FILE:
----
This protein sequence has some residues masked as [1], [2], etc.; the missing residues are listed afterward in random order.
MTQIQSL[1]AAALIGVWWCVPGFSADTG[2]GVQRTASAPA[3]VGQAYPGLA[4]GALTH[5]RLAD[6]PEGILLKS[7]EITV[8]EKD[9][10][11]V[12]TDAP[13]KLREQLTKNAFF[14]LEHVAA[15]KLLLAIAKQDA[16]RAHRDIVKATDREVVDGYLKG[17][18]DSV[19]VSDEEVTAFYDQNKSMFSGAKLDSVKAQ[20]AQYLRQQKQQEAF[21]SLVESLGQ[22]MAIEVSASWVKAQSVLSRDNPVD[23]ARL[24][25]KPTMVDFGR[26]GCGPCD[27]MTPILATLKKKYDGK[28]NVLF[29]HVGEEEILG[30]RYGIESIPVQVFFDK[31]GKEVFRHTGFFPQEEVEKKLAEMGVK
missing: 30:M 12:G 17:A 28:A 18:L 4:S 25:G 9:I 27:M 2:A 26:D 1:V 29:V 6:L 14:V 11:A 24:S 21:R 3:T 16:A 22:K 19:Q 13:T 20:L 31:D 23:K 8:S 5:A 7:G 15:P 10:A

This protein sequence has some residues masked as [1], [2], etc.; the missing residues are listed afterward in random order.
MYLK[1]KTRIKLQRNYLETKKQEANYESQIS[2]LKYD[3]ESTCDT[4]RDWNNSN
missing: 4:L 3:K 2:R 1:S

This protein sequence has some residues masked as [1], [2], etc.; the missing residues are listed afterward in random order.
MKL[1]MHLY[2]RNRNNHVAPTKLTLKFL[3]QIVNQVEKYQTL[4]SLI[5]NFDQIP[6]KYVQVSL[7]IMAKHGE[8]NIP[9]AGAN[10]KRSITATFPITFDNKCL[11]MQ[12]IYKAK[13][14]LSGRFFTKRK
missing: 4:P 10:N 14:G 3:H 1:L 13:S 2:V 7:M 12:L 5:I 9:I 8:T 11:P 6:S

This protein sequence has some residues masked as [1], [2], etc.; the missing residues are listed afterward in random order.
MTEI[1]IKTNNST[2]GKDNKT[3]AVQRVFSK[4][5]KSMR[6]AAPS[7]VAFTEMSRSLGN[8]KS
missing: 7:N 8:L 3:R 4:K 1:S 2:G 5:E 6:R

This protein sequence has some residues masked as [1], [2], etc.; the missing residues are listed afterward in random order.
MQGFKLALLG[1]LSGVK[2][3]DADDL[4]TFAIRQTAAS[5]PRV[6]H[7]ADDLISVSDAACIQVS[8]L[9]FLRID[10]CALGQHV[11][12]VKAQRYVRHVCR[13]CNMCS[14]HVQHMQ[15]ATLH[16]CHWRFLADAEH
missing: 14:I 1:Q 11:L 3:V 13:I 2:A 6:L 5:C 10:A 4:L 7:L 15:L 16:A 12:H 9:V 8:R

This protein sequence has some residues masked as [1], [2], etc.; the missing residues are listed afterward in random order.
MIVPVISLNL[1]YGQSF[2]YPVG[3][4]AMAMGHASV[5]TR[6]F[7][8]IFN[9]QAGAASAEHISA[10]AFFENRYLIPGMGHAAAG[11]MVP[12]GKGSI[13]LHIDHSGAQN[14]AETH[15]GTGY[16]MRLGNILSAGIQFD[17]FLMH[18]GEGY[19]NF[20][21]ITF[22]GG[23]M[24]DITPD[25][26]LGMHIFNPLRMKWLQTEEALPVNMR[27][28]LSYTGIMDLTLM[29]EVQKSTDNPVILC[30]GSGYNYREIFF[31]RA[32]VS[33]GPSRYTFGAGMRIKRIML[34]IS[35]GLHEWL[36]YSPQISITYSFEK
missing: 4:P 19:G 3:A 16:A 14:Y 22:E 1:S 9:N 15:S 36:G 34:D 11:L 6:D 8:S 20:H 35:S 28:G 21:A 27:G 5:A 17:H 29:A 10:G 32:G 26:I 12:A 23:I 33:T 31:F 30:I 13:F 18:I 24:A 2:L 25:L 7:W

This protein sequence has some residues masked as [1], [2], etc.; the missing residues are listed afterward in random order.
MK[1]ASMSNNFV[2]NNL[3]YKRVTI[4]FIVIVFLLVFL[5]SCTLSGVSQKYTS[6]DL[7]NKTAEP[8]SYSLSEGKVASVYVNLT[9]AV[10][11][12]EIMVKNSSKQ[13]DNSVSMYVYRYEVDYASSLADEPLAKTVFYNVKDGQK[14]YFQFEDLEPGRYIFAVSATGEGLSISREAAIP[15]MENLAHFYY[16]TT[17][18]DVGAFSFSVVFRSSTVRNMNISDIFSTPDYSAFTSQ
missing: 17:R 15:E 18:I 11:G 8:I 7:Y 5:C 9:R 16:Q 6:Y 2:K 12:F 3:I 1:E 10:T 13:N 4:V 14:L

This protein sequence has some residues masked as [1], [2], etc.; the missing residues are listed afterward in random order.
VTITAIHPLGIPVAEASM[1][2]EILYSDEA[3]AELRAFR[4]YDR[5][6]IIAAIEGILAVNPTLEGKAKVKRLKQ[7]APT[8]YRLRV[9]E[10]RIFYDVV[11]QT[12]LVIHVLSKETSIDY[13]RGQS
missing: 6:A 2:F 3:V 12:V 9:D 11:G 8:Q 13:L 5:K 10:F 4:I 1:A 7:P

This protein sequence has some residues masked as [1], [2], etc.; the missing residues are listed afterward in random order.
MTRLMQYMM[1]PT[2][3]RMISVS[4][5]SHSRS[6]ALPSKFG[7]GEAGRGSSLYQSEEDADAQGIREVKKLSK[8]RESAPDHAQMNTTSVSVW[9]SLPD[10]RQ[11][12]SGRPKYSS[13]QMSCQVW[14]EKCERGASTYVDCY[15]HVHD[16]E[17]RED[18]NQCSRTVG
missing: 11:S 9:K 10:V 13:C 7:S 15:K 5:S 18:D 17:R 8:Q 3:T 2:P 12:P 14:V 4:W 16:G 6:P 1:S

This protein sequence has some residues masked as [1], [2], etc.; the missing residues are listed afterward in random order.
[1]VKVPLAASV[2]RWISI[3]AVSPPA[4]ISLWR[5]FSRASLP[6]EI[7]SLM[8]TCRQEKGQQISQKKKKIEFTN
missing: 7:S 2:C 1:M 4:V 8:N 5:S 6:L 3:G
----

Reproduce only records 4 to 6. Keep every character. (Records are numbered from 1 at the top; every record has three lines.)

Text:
This protein sequence has some residues masked as [1], [2], etc.; the missing residues are listed afterward in random order.
MTEI[1]IKTNNST[2]GKDNKT[3]AVQRVFSK[4][5]KSMR[6]AAPS[7]VAFTEMSRSLGN[8]KS
missing: 7:N 8:L 3:R 4:K 1:S 2:G 5:E 6:R

This protein sequence has some residues masked as [1], [2], etc.; the missing residues are listed afterward in random order.
MQGFKLALLG[1]LSGVK[2][3]DADDL[4]TFAIRQTAAS[5]PRV[6]H[7]ADDLISVSDAACIQVS[8]L[9]FLRID[10]CALGQHV[11][12]VKAQRYVRHVCR[13]CNMCS[14]HVQHMQ[15]ATLH[16]CHWRFLADAEH
missing: 14:I 1:Q 11:L 3:V 13:I 2:A 6:L 5:C 10:A 4:L 7:L 15:L 16:A 12:H 9:V 8:R

This protein sequence has some residues masked as [1], [2], etc.; the missing residues are listed afterward in random order.
MIVPVISLNL[1]YGQSF[2]YPVG[3][4]AMAMGHASV[5]TR[6]F[7][8]IFN[9]QAGAASAEHISA[10]AFFENRYLIPGMGHAAAG[11]MVP[12]GKGSI[13]LHIDHSGAQN[14]AETH[15]GTGY[16]MRLGNILSAGIQFD[17]FLMH[18]GEGY[19]NF[20][21]ITF[22]GG[23]M[24]DITPD[25][26]LGMHIFNPLRMKWLQTEEALPVNMR[27][28]LSYTGIMDLTLM[29]EVQKSTDNPVILC[30]GSGYNYREIFF[31]RA[32]VS[33]GPSRYTFGAGMRIKRIML[34]IS[35]GLHEWL[36]YSPQISITYSFEK
missing: 4:P 19:G 3:A 16:A 14:Y 22:E 1:S 9:N 15:S 36:G 34:D 11:L 6:D 8:S 20:H 35:S 28:G 21:A 27:G 5:A 17:H 29:A 10:G 32:G 26:I 12:A 23:I 33:T 31:F 30:I 13:F 18:I 24:A 2:L 25:L 7:W